If you drive through Hudson on Wednesday, you might notice flocks of teens roaming the streets. From on Ninth Street to historic Third Street and on to , some 430 eighth graders are learning from their teachers, staff and volunteers about Hudson’s past.
Now in its fourth year, the Hudson Middle School History Tour is a collaboration of the SCCHS and the Hudson Middle School. This year, 15 groups of 29 students meet at various locations around Hudson, led by the teacher of their advisory house group.
Each student is pre-assigned one of 29 identities of someone in Hudson’s past such as John Moffat, Abigail Page, Frances Phipps or Christen Birkmose. The groups start at various points on the tour including the cemetery, homes along historic Vine, Third and Orange streets and the on Third.
SCCHS Director Heidi Rushman says it’s a great way to make history come alive for the students. “The students go to places they might not have been before, like the Willow River Cemetery,” says Rushman. “This one of the favorite places on the tour, year after year. They think going there is a little creepy but cool, and it drives home the fact that here are these people that they are learning about. During the tour they take on their identities, see the homes where they lived, the buildings where they worked, and learn about the other people they knew. They really make the connection.”
At each location, students are greeted by SCCHS volunteers who present scripts on one or more of the characters. “Many of the homeowners really get into the tour and invite students into their porches and talk about the home or its restoration,” said Rushman.
Each student gets an activity book that includes the name, photo and photograph of the home of the person that he or she is assuming. “One of our volunteers, Jacki Bradham, has assembled this book for the students that has the schedule, maps and a log book that includes a ‘Where’s My Door?’ game where students match up historical characters with the front doors of their homes,” said Rushman.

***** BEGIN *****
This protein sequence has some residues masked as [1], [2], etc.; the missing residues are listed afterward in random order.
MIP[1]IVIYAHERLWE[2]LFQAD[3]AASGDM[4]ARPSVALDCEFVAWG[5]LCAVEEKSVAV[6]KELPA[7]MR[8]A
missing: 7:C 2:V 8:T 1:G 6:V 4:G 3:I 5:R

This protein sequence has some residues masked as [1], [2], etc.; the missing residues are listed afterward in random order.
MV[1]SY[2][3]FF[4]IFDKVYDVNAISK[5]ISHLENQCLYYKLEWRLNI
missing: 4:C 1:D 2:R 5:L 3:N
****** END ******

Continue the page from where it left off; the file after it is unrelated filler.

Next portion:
In the afternoon the groups trek to Lakefront Park for history-related activities. This year activities include historian Peter Close from Roberts, who will speak about history on the riverfront, including railroading, steamships, the old toll bridge, the old highway, the original founders of Hudson, business and buildings, and other topics.
History booths staffed by SCCHS volunteers will give students hands-on activities in historic crafts like weaving/spinning and fur traders/voyageurs and civil war reenacters will entertain the students with their stories.
“The students really enjoy becoming a part of the local history in a sense,” says Bryon Grossenbacher, an eighth grade history teacher who has been part of the program since the beginning.
“They also really like the hands-on activities at Lakefront Park, such as writing with a quill pen, corn husking and other experiential things,” he said. “We can talk about history, show pictures or read about it, but to become involved in some way like this is a powerful learning tool to connect them with their community. When they learn about how we got where we are today, they are more connected and have pride for where they are from.”
Grossbacher said the eighth grade class also conducts a bake sale during parent-teacher conferences to raise funds for the St. Croix County Historical Society Willow River Chapel Restoration Fund in honor of Hudson historian and newspaper publisher Willis H. Miller, who died in 2008 and is buried at the cemetery.
“Because the eighth graders really enjoyed this activity, one of the language arts teachers, Amy Thurston, suggested that they conduct a fund-raiser in honor of Willis Miller, who wrote a number of books on Hudson history,” said Grossenbacher. “We’ve been doing this for a number of years now.”
Are you an eighth grader on the history tour? Upload your photos from this year's event to Patch!